Did the Russians hack the emails of the Democratic National Committee and Hillary Clinton? The answer is almost certainly “yes,” but that does not mean that the DNC and other emails were released on behalf of the Kremlin to help Donald Trump. The basis for my skepticism of the charge that the email dumps were ordered by Russian President Vladimir Putin is as follows:
To begin with, I am no fan of Mr. Putin and the Russian government, as I was subjected to Russian-Bulgarian disinformation campaigns; because of my high-profile work on the economic transition in Bulgaria and Russia in the early 1990s; and my exposé of Russia payments to members of the Bulgarian Parliament to support the now-abandoned proposed gas pipeline from Russia to Bulgaria (two years ago).
It is well known that a number of countries – including Russia, China, Israel, France, the United Kingdom and the United States – routinely monitor international phone calls of people of interest, including government leaders, suspected terrorists, potential wrongdoers, international business people and others. Remember the flap when it was revealed that the United States was listening in on German Chancellor Angela Merkel’s phone calls? The problem was that it was revealed, not that it happened. Emails that are not highly encrypted are relatively easy to hack into. Sophisticated state actors like Russia can do it without leaving “fingerprints.” This is why FBI Director James Comey said it was “possible that hostile actors gained access to Secretary Clinton’s personal email account.” It would be my bet that not only Russia, but China and other state actors gained access because it would be a dereliction of duty for any major state intelligence agency not to have done so, given Mrs. Clinton’s position as Secretary of State.
The Clintons have been covert financial allies of Mr. Putin for a number of years. We know that Russian money from state-controlled energy companies Rosneft and Gazprom found its way to at least one Bermuda-based foundation. This foundation, in turn, supplied tens of millions of dollars to the Sea Change Foundation (a bundler for environmental groups), which then sent millions on to the Sierra Club, the National Resources Defense Council and others. These environmental organizations are allies of President Obama and the Clintons, and are actively involved in a war against fossil fuels and pipeline projects. There have been detailed and easy-to-find stories about the above in the press for the last couple of years. Related is the curious fact that Mikhail Lesin, who built the RT TV network for Mr. Putin and then became a senior official of Gazprom, was beaten to death in a Washington hotel room on Nov. 5, 2015. Lesin was almost certain to have known what monies went from Russian sources to the U.S. environmental groups and the Clinton Foundation.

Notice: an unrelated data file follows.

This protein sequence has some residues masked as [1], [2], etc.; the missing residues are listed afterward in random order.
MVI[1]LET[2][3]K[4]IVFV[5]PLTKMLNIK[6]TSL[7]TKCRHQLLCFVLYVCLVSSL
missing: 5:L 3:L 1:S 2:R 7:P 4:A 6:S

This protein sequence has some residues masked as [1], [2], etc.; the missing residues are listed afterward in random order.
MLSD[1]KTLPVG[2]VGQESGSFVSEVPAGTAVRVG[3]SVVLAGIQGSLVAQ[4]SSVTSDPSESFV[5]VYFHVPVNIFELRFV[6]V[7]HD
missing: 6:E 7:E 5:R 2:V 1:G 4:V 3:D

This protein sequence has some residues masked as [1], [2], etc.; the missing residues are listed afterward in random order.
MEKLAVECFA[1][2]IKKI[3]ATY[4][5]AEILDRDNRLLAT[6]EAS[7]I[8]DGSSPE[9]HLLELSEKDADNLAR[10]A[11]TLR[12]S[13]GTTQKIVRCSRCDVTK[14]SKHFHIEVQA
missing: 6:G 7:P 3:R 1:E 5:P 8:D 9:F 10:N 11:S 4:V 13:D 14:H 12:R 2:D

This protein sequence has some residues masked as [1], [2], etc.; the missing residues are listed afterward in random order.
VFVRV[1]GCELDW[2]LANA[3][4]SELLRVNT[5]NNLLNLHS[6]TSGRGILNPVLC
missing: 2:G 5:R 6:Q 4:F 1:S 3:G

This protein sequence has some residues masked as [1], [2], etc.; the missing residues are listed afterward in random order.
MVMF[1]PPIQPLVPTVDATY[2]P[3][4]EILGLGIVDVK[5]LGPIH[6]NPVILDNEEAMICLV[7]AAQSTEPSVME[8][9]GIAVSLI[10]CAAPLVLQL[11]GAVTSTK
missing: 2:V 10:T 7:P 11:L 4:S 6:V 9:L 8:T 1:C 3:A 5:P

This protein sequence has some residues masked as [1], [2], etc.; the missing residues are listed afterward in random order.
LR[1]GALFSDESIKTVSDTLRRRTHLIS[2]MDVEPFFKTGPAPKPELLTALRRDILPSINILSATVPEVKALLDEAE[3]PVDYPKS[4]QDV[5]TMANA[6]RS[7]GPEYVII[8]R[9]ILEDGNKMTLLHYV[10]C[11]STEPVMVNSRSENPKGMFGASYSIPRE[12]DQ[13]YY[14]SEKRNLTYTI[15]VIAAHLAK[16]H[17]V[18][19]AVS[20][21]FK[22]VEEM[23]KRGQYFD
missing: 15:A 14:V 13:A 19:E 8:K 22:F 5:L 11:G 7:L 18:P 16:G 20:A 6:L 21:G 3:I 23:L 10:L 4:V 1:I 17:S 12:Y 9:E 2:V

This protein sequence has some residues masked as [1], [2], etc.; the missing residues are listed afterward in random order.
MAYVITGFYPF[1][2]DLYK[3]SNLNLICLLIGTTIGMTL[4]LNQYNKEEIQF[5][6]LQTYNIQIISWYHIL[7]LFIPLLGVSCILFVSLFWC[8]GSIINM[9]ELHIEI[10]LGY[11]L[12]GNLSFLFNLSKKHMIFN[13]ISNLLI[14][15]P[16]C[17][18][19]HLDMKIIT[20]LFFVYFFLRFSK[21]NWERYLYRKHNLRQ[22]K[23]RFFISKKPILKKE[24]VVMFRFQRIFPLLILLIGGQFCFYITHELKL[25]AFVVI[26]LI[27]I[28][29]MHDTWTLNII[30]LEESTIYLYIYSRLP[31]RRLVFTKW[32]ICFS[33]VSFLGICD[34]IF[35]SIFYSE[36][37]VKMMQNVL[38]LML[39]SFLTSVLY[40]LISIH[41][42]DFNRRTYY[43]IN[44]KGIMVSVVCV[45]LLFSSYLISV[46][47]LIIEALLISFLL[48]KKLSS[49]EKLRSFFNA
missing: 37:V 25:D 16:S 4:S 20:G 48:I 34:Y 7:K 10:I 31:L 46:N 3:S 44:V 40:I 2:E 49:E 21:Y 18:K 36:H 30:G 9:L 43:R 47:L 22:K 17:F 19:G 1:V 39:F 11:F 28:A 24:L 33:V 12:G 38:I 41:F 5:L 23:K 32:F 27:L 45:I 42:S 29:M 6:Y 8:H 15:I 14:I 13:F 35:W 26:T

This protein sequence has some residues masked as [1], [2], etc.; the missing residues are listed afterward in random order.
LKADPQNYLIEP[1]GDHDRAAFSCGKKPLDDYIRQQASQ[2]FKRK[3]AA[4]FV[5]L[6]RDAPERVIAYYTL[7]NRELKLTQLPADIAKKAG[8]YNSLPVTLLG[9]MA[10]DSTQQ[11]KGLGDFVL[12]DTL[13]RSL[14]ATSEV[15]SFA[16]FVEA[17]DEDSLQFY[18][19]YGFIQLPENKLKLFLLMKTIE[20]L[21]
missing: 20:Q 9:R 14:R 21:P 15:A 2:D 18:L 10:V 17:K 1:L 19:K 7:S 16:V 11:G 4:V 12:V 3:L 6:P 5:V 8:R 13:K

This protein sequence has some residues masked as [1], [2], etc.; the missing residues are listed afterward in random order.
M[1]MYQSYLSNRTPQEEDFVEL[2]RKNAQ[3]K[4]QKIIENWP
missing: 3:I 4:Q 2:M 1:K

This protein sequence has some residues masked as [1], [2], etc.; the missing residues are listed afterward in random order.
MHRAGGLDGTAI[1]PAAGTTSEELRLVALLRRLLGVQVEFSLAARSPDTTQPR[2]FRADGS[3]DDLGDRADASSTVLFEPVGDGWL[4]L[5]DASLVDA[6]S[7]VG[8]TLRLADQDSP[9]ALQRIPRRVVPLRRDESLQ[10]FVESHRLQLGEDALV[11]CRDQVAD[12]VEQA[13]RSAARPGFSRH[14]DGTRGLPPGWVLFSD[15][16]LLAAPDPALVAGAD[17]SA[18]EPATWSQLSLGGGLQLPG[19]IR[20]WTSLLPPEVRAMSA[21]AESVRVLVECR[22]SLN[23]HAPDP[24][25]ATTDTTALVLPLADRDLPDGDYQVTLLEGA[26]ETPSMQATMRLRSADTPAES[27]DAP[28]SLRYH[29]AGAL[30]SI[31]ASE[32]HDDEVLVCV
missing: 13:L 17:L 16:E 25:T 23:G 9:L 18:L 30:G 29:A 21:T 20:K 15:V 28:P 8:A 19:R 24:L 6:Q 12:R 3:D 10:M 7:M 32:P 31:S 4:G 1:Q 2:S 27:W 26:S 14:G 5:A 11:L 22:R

The Clinton Foundation has been the recipient of Russian-sourced money, some through its Canadian affiliate. The New York Times published a very lengthy story, including a front-page version on April 24, 2015, documenting how tens of millions of dollars flowed from Russia and Kazakhstan through intermediaries to the Clinton Foundation and other Clinton allies. The complex scheme eventually “gave the Russians control of one-fifth of all uranium production capacity in the United States …. Among the agencies that eventually signed off [on the deal] was the State Department, then headed by Mr. Clinton’s wife, Hillary Clinton.” Bill Clinton was paid $500,000 to speak in Moscow in June 2010 – “the same month Rosatom struck its deal for a majority stake in Uranium One.” The fee was “paid by Renaissance Capital, a Russian bank with ties to the Kremlin.”
Questions to ponder: The major Russian intelligence agencies are well skilled in hiding their tracks when doing email hacks – so why would they in this case leave tracks back to a Russian source? Given the close financial relationship between the Clintons and the Kremlin, why would Mr. Putin want to switch his support to Mr. Trump? If the Russians do have copies of Hillary’s 30,000 missing emails, would not they be more useful as potential blackmail than to reveal them during the campaign?
Disinformation and deception are used by state actors and others, as Israeli analyst Dima Adamsky has written, “to manipulate the adversary’s picture of reality, misinform it, and eventually interfere with the decision-making process of individuals, organizations, governments and societies.” Having been a target of disinformation, I can testify to how disconcerting it is to be the subject, along with colleagues, to false newspaper stories and TV “documentaries,” strange phone calls, computer hacks and other forms of harassment.
Mr. Putin may have a real favorite in the U.S. presidential race, but remember, when trying to answer the question of his preference, it is relatively easy for skilled operatives to make emails appear to come from sources other than the real source, to alter emails, and to make hacks appear to have come from others. Political campaigns have always been subject to disinformation, e.g., false news stories and rumors. The digital age just makes disinformation easier, and, hence, we all need to be less naive about alleged “facts.”
Richard W. Rahn, a senior fellow at the Cato Institute and chairman of the Institute for Global Economic Growth, is on the Editorial Board of Cayman Financial Review. © 2016, The Washington Times